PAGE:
North Americans fleeing winter make Aruba the most touristed island in the southern Caribbean. The draws are obvious: miles of glorious white-sand beach, plenty of all-inclusive resorts, and a cute, compact capital, Oranjestad, which is well suited to the short strolls favored by cruise-ship passengers. It’s all about sun, fun and spending money.
Venture away from the resorts and you're in for a real treat. At the island’s extreme ends are rugged, windswept vistas and uncrowded beaches – perfect for hiking and horseback riding. Crystal-clear waters are bursting with sea life and shipwrecks (and an airplane wreck or two), providing incredible opportunities for snorkeling and diving. And nonstop breezes create near-perfect conditions for windsurfing and kiteboarding.
So whether you're longing to lounge on a beach or delve into the great outdoors, Aruba has you covered. One happy island, indeed!
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These are our favorite local haunts, touristy spots, and hidden gems throughout Aruba.
Natural FeatureNatural Pool
Powerful wave action has worn this depression into the coastal limestone ridge. The surrounding rocks break the surf, so – with waves crashing all around – you can take a peaceful, cooling dip. Bring your mask and snorkel and commune with the fish hiding out in here. You'll want water shoes for the sharp rocks.
Fronting a line of low-rise resorts just northwest of Oranjestad, Eagle is a long stretch of white sand that regularly makes lists of the best beaches in the world. There are shade trees in some areas and you can obtain every service you need, from a lounger to a cold drink.
Up the hill from Arashi Beach, this tall sentinel is named for an old wrecked ship called the California, which is not the ship of similar name (Californian) that stood by ineffectually while the Titanic sank, despite much local lore to the contrary. The views are great and the wind is strong, especially at the top. This is a popular spot to catch the sunset.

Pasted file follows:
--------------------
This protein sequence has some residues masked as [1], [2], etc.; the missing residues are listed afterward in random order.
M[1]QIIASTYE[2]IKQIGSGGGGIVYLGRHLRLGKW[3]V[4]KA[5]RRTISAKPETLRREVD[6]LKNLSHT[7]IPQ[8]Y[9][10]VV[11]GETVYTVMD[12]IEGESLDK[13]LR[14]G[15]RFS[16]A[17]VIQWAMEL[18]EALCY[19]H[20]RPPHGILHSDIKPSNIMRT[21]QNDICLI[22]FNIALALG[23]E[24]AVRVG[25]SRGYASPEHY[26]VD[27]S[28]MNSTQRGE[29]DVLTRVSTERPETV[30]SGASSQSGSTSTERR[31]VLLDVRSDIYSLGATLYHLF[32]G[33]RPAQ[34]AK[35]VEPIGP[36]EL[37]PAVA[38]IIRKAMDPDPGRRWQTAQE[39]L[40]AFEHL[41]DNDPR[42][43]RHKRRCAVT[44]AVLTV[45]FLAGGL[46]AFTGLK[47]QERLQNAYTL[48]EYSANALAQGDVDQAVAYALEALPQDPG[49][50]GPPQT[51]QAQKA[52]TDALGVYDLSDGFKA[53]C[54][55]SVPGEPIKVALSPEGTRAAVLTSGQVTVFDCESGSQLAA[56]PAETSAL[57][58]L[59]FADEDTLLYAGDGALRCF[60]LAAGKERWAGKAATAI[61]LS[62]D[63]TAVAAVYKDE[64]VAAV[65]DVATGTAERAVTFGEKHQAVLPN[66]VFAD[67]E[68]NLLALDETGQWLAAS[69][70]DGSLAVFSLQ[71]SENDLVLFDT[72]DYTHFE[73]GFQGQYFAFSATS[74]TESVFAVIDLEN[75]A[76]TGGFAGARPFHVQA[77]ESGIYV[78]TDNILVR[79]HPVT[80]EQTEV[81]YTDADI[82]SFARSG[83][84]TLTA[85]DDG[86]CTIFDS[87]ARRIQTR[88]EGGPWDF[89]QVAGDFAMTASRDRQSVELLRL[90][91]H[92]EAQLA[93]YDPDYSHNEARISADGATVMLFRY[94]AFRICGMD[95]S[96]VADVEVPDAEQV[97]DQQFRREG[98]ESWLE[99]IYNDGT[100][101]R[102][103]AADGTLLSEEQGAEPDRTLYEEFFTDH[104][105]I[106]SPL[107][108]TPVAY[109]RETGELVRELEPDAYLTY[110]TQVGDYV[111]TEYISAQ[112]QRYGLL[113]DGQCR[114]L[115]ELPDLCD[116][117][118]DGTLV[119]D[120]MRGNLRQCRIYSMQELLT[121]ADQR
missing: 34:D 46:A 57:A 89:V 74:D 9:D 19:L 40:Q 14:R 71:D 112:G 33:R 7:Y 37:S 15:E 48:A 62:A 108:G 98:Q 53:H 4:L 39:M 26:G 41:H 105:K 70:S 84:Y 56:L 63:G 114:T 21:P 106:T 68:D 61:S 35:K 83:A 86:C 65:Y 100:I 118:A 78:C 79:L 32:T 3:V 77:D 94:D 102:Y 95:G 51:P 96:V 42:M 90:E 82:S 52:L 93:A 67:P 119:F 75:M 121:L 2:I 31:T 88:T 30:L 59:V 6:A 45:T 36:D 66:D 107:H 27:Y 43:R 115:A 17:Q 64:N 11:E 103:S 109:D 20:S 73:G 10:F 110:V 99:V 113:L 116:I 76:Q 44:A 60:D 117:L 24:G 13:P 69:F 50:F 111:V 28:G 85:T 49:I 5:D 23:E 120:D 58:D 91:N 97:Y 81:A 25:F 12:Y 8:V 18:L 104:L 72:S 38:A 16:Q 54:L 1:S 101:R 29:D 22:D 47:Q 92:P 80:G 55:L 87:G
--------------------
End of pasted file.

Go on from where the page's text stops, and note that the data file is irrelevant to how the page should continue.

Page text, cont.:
FarmAruba Ostrich Farm
With 18 ostriches, 16 emus and a bunch of ducks, geese, peacocks, chickens and turtles, this well-kept little farm makes a fun and educational stop on your way to the northern part of the island. Highlights include hand-feeding the ostriches (be sure to have a photo taken while you do this) and feasting on their enormous eggs, which (when available) are served for breakfast at the lovely open-air restaurant.
Wildlife ReserveDonkey Sanctuary
Make an ass of yourself doting on these winsome critters, who will follow you around for attention and snacks. Donkeys were brought to Aruba by the Spaniards, but many animals went rogue when they were no longer needed on farms. Unfortunately, they didn't fare well after automobile traffic increased on the island. The donkeys at the sanctuary are well taken care of: they are named, treated, fed, protected and loved. You won't be able to resist them!
Tucked between the low-rise and high-rise resort areas, this place will make your heart go aflutter, as the gorgeous gardens are teeming with butterflies and moths of all sizes and colors. Guided tours walk you through the lepidoptera life cycle, and the habitat provides for tropical dry forest and rainforest species. The variety is impressive.
Limestone cliffs, crystal-clear waters and crashing waves make this beach experience different from all others on the island. This east-coast beauty is popular with surfers and boogie-boarders. Otherwise, you might have the place to yourself (note that swimming is treacherous).
Surfside is a pretty pleasant place to spend an afternoon if you're hankering after some sun, surf and sand. It's the best, most swimmable beach in Oranjestad proper, with plenty of shade and a handful of excellent bars. Kids will love the inflatable water park just offshore, which offers swings, slides, monkey bars, climbing walls and a free-floating catapult.
Though this limestone cave is extensive, only the entrance hall is open to visitors. Aside from stalactites, stalagmites and other impressive rock formations, the cave contains well-preserved drawings by Caquetío people (a branch of the Arawak) that date back about 1000 years. Park rangers are on-site to provide a short tour and answer questions.
Whether it’s a guided tour of a historic landmark, private tasting of local delicacies, or an off-road adventure — explore the best experiences in Aruba.